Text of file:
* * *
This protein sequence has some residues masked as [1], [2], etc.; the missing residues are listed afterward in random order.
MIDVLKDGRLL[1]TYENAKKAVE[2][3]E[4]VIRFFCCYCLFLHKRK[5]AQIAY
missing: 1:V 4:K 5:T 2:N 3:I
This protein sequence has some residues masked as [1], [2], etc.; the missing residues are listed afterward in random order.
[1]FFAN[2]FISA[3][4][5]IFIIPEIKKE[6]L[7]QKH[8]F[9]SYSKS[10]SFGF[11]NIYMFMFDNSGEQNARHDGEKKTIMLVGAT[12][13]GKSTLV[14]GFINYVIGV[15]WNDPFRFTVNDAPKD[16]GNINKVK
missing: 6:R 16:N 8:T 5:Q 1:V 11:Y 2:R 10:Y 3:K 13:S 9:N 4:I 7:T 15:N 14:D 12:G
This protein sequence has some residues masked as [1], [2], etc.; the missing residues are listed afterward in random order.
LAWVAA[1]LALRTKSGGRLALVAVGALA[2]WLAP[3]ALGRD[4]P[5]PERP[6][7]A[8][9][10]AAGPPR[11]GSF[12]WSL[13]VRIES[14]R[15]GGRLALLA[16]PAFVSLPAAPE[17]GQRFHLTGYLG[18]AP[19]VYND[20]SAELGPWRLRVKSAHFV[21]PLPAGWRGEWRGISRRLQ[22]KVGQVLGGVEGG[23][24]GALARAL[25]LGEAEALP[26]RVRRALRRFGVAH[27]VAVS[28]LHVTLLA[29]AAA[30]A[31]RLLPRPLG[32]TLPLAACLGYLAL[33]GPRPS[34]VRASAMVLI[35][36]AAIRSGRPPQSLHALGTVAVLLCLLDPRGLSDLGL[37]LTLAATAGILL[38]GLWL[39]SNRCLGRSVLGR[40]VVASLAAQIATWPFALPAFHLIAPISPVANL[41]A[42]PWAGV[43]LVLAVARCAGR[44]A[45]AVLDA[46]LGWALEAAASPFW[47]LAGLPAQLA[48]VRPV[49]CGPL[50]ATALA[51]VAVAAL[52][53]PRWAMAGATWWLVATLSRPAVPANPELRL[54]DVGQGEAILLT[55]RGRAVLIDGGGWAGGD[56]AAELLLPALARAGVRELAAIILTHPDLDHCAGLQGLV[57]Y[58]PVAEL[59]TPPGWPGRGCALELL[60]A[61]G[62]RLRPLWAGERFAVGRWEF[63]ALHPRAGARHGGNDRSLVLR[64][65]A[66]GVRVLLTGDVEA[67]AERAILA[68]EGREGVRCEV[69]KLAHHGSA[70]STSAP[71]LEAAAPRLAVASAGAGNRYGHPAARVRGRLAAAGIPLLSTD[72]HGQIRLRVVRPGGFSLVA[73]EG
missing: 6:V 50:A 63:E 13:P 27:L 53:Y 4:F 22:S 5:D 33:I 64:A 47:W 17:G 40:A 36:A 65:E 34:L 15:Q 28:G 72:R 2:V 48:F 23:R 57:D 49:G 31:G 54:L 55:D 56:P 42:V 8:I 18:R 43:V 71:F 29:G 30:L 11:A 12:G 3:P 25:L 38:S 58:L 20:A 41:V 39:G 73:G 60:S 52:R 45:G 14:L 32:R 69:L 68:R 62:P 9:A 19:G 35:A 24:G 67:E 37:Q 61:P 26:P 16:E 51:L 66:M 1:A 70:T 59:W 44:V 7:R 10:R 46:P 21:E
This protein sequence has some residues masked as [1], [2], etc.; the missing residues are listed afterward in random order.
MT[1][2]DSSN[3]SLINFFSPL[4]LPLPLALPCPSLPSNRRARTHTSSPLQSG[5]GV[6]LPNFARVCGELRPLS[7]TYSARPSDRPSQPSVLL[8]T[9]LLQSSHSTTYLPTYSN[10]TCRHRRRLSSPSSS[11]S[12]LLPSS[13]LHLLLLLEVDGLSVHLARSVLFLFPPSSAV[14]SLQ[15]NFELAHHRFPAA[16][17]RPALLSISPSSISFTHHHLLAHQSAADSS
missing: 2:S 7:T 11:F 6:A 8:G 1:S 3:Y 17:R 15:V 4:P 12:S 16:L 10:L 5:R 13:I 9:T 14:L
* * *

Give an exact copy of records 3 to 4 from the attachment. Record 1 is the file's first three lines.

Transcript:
This protein sequence has some residues masked as [1], [2], etc.; the missing residues are listed afterward in random order.
LAWVAA[1]LALRTKSGGRLALVAVGALA[2]WLAP[3]ALGRD[4]P[5]PERP[6][7]A[8][9][10]AAGPPR[11]GSF[12]WSL[13]VRIES[14]R[15]GGRLALLA[16]PAFVSLPAAPE[17]GQRFHLTGYLG[18]AP[19]VYND[20]SAELGPWRLRVKSAHFV[21]PLPAGWRGEWRGISRRLQ[22]KVGQVLGGVEGG[23][24]GALARAL[25]LGEAEALP[26]RVRRALRRFGVAH[27]VAVS[28]LHVTLLA[29]AAA[30]A[31]RLLPRPLG[32]TLPLAACLGYLAL[33]GPRPS[34]VRASAMVLI[35][36]AAIRSGRPPQSLHALGTVAVLLCLLDPRGLSDLGL[37]LTLAATAGILL[38]GLWL[39]SNRCLGRSVLGR[40]VVASLAAQIATWPFALPAFHLIAPISPVANL[41]A[42]PWAGV[43]LVLAVARCAGR[44]A[45]AVLDA[46]LGWALEAAASPFW[47]LAGLPAQLA[48]VRPV[49]CGPL[50]ATALA[51]VAVAAL[52][53]PRWAMAGATWWLVATLSRPAVPANPELRL[54]DVGQGEAILLT[55]RGRAVLIDGGGWAGGD[56]AAELLLPALARAGVRELAAIILTHPDLDHCAGLQGLV[57]Y[58]PVAEL[59]TPPGWPGRGCALELL[60]A[61]G[62]RLRPLWAGERFAVGRWEF[63]ALHPRAGARHGGNDRSLVLR[64][65]A[66]GVRVLLTGDVEA[67]AERAILA[68]EGREGVRCEV[69]KLAHHGSA[70]STSAP[71]LEAAAPRLAVASAGAGNRYGHPAARVRGRLAAAGIPLLSTD[72]HGQIRLRVVRPGGFSLVA[73]EG
missing: 6:V 50:A 63:E 13:P 27:L 53:Y 4:F 22:S 5:D 33:I 64:A 47:W 17:G 40:A 36:A 65:E 34:L 15:Q 28:G 72:R 2:V 48:F 23:R 57:D 49:G 31:G 54:L 55:D 56:P 42:V 8:I 18:R 43:V 71:F 29:G 30:L 11:A 12:G 3:P 25:L 38:S 58:L 20:A 41:V 39:G 73:G 60:S 52:R 45:G 14:L 32:R 69:L 68:R 62:P 9:A 19:G 35:A 24:G 67:E 37:Q 61:P 26:P 16:E 51:L 66:M 1:A 70:T 59:W 44:V 7:R 10:R 46:P 21:E
This protein sequence has some residues masked as [1], [2], etc.; the missing residues are listed afterward in random order.
MT[1][2]DSSN[3]SLINFFSPL[4]LPLPLALPCPSLPSNRRARTHTSSPLQSG[5]GV[6]LPNFARVCGELRPLS[7]TYSARPSDRPSQPSVLL[8]T[9]LLQSSHSTTYLPTYSN[10]TCRHRRRLSSPSSS[11]S[12]LLPSS[13]LHLLLLLEVDGLSVHLARSVLFLFPPSSAV[14]SLQ[15]NFELAHHRFPAA[16][17]RPALLSISPSSISFTHHHLLAHQSAADSS
missing: 2:S 7:T 11:F 6:A 8:G 1:S 3:Y 17:R 15:V 4:P 12:S 16:L 10:L 5:R 13:I 9:T 14:L